The Department of Labor (DOL) closed the comment period a few weeks ago regarding the proposed 2016 changes to the Fair Labor Standards Act (FLSA).
The FLSA applies to most businesses and enforces overtime provisions, child labor laws and governs the exemption tests to determine if a position within an organization is classified as exempt or non-exempt. Non-exempt means the employee who holds that position is entitled to overtime in accordance with state and federal law based on what they earn and what they do.
There are two tests a position must meet; a salary test requiring a minimum salary that must be paid and a duties test to determine position responsibilities. Exemptions categories include highly compensated, executive, administrative, professional, computer employee and outside sales under the FLSA. Note that state law tests, such as California, may differ from the federal tests and need to be considered during the analysis.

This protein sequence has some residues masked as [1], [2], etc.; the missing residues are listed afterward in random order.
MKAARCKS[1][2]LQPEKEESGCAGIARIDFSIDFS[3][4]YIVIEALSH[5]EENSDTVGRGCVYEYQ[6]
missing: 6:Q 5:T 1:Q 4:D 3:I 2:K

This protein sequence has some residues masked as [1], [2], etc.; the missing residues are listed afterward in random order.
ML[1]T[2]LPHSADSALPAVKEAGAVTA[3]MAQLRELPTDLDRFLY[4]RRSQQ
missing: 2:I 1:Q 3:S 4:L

Currently, the FLSA has a minimum salary test of $455 per week/$23,660 annually. The proposed regulations increase the minimum salary test to $970 per week/$50,440 annually (estimated index for 2016). The regulations also propose an increase in the minimum salary threshold to meet the highly compensated exemption from $100,000 to $122,148 in annual salary.
We believe changes to the FLSA will happen in 2016. We recommend evaluating your current positions and compensation levels and identify those that fall below the minimum salary requirements. Are salary adjustments feasible to meet the new minimum salary requirements and maintain the exemption? Is managing overtime the preferred approach? Are staff changes, promotions or reductions appropriate or job share arrangements?
The proposed changes will certainly impact budgets, position classifications and how organizations approach future staffing needs.